to Lawville; you are now leaving Lawville.
Anderson's Law of Causal Instinct
Humans are engineered to
seek for laws, whether or not they're actually there.
Anderson's Law of Skepticism
Most proposed laws, including
this one, will probably turn out to be vacuous.
No language spoken by
fewer than 100,000 people survives contact with
the outside world, while no language spoken by more
than one million people can be eliminated by such
Pimm's Second Law
With every change in language
(including first contact with humanity), a region's
biodiversity shrinks by 20%.
Motor Precocity Principle
Organisms spond before they respond (act before
This principle of neurobehavioral development and
evolution describes the tendency of the nervous
system to produce motor output before it receives
sensory input. Because motor systems often evolve
and develop before sensory systems, sensory input
cannot have the dominant influence on neural structure
and function predicted by some psychological and
evolutionary precocity of motor relative to sensory
systems also argues against the classical reflex
as a primal step in neurobehavioral evolution. Spontaneously
active motor processes are adaptive and can emerge
through natural selection unlike sensory processes
that are not adaptive without a behavior to guide.
Sensory systems evolved to control already existing
argument against the primacy of reflexes is that
they require the unlikely simultaneous evolution
of a sensory and a motor process. The tendency of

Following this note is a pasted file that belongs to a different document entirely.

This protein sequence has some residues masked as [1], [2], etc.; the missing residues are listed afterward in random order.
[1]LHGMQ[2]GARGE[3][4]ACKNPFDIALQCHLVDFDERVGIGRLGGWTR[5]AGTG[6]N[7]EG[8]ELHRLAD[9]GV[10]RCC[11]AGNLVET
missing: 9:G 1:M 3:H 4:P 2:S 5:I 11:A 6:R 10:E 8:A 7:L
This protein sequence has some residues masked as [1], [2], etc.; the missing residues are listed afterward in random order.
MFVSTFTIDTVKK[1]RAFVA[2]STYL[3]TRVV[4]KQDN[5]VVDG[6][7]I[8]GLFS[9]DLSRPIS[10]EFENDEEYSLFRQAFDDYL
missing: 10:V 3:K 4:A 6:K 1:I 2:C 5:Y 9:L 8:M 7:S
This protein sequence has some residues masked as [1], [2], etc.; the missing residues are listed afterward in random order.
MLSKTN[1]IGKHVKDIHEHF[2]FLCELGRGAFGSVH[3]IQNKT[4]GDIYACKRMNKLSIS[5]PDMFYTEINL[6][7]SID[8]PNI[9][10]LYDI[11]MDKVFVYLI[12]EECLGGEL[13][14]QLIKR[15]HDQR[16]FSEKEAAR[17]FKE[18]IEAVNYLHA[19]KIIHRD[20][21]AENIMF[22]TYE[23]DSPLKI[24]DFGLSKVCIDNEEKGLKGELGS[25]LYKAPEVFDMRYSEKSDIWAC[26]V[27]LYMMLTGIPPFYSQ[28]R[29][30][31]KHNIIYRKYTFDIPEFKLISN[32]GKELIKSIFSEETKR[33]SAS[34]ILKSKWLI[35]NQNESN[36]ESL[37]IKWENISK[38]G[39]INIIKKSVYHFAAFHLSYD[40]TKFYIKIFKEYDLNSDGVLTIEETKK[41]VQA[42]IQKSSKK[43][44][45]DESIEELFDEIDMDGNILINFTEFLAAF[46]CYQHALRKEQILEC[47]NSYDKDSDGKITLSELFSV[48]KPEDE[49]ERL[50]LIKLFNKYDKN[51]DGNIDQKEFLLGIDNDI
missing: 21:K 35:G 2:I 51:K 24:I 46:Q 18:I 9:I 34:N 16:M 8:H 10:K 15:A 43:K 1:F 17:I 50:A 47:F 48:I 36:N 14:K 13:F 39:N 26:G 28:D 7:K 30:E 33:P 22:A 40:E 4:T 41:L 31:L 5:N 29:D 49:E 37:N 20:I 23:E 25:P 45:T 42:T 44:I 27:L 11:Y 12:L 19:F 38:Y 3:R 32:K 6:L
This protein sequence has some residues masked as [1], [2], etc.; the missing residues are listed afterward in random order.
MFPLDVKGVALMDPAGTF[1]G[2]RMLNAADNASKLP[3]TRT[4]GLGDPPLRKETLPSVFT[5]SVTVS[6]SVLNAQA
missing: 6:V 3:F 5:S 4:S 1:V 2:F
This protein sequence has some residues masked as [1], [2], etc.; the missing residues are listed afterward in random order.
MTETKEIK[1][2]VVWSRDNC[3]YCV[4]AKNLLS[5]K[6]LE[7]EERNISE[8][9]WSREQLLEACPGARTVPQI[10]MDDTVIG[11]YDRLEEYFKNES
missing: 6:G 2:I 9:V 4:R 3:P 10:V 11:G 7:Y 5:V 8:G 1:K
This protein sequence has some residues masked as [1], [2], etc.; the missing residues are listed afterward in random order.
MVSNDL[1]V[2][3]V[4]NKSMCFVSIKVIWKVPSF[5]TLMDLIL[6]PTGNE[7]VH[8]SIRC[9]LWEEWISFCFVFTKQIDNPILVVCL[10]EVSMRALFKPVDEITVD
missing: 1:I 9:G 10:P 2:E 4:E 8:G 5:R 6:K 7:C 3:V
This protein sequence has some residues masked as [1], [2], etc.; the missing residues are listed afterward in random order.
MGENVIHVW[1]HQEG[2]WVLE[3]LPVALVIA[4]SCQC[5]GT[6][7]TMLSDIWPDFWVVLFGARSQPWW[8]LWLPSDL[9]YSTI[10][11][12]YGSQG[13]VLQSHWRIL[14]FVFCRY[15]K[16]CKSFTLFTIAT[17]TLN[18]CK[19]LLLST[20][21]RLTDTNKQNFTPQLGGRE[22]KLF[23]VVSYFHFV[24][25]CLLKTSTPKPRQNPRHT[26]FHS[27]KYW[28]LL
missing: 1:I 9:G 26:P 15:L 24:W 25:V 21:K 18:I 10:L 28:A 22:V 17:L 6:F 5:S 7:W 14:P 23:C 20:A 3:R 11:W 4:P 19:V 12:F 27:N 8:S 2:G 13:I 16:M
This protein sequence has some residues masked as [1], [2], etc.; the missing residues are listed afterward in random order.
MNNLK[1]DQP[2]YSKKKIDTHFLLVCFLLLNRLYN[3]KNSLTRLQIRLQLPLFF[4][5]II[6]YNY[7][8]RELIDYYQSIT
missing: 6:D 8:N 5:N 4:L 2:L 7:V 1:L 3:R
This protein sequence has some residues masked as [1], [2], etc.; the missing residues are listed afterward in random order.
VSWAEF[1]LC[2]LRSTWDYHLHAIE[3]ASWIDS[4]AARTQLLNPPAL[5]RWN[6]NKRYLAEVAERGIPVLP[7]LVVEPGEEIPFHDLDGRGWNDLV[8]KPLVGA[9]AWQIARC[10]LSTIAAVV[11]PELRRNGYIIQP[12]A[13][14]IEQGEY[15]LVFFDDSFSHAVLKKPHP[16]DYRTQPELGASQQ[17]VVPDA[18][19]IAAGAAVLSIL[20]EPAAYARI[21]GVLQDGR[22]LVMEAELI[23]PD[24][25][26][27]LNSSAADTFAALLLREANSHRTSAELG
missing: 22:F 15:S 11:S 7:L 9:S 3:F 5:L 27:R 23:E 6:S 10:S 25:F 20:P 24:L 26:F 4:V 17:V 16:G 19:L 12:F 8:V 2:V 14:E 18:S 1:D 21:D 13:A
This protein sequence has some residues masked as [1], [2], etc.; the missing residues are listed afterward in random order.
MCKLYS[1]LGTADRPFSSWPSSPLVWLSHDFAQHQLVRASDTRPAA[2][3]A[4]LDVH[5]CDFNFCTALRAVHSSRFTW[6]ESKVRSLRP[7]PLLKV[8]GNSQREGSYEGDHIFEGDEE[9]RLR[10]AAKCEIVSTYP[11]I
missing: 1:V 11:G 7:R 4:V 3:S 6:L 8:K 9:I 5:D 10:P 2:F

organisms to "spond before they respond"
requires the re-evaluation of many other traditional
neurobehavioral concepts and processes.
Self/Other Exclusionary Principle
The "self," the most basic sense of personhood,
is defined as that which is not "other."
"Other," the most primitive level of social
entity, is defined as a non-self, animate stimulus
on the surface of your skin.
is distinguished from other by a neurological cancellation
process. These definitions are attractive because
they permit a neurologically and computationally
based approach to problems that are traditionally
mired in personality and social theory. Although
our sense of identity involves more than self/non-self
discrimination, such a mechanism may be at its foundation
and a first step toward the evolution of personhood
and the neurological computation of its boundaries.
For a demonstration of this mechanism, consider
your inability to tickle yourself. Tickle requires
stimulation by a non-self animate entity on the
surface of your skin. Similar, self-produced stimulation
is cancelled and is not ticklish.
Without such a self/non-self discriminator, we would
be constantly be tickling ourselves by accident,
and the world would be filled with goosey people
lurching their way through life in a chain reaction
filled with tactile false alarms. Developing a similar
machine algorithm may lead to "ticklish"